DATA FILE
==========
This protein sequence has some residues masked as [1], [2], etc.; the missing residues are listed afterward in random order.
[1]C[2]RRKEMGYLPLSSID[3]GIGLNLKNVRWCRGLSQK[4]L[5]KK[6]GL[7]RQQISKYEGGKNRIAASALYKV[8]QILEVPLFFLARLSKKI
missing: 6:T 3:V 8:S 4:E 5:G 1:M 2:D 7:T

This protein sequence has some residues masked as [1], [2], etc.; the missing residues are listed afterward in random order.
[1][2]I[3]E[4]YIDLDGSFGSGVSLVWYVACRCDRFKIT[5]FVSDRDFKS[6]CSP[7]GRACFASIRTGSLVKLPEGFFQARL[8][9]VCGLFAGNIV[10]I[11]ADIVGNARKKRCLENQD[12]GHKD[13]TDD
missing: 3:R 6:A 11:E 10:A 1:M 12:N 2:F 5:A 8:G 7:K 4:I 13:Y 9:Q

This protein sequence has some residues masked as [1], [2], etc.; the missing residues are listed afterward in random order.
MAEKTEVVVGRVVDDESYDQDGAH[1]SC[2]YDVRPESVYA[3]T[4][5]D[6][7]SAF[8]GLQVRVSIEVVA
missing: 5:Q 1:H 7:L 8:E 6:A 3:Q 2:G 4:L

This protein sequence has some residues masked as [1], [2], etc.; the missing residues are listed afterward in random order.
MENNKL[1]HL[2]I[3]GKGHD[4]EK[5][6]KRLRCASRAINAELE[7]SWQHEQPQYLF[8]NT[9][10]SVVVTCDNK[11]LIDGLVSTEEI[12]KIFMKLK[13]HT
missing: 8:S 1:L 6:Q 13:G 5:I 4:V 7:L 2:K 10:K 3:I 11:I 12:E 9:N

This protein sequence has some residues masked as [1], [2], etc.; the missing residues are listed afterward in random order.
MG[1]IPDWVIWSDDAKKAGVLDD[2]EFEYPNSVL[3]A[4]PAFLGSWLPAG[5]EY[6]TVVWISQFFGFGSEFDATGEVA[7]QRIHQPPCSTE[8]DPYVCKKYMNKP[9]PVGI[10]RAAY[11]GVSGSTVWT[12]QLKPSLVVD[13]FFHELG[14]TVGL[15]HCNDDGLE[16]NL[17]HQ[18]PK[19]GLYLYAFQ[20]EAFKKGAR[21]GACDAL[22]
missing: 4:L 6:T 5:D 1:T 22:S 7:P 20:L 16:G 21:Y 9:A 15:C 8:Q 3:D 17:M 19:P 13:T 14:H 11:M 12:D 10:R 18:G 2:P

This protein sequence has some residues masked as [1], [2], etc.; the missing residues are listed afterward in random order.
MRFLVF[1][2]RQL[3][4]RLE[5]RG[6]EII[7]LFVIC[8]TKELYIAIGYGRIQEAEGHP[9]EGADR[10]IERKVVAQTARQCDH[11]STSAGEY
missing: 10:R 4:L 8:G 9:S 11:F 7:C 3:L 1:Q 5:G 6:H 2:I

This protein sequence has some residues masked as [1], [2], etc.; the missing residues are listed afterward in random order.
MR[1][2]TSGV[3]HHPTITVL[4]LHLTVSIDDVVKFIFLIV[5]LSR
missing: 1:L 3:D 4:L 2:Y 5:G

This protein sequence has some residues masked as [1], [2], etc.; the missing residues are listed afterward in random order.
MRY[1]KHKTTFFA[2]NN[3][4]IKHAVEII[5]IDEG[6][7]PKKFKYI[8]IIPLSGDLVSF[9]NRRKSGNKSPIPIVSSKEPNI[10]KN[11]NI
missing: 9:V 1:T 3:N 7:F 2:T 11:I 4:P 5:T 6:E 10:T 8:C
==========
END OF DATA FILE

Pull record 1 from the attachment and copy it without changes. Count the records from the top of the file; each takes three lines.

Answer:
This protein sequence has some residues masked as [1], [2], etc.; the missing residues are listed afterward in random order.
[1]C[2]RRKEMGYLPLSSID[3]GIGLNLKNVRWCRGLSQK[4]L[5]KK[6]GL[7]RQQISKYEGGKNRIAASALYKV[8]QILEVPLFFLARLSKKI
missing: 6:T 3:V 8:S 4:E 5:G 1:M 2:D 7:T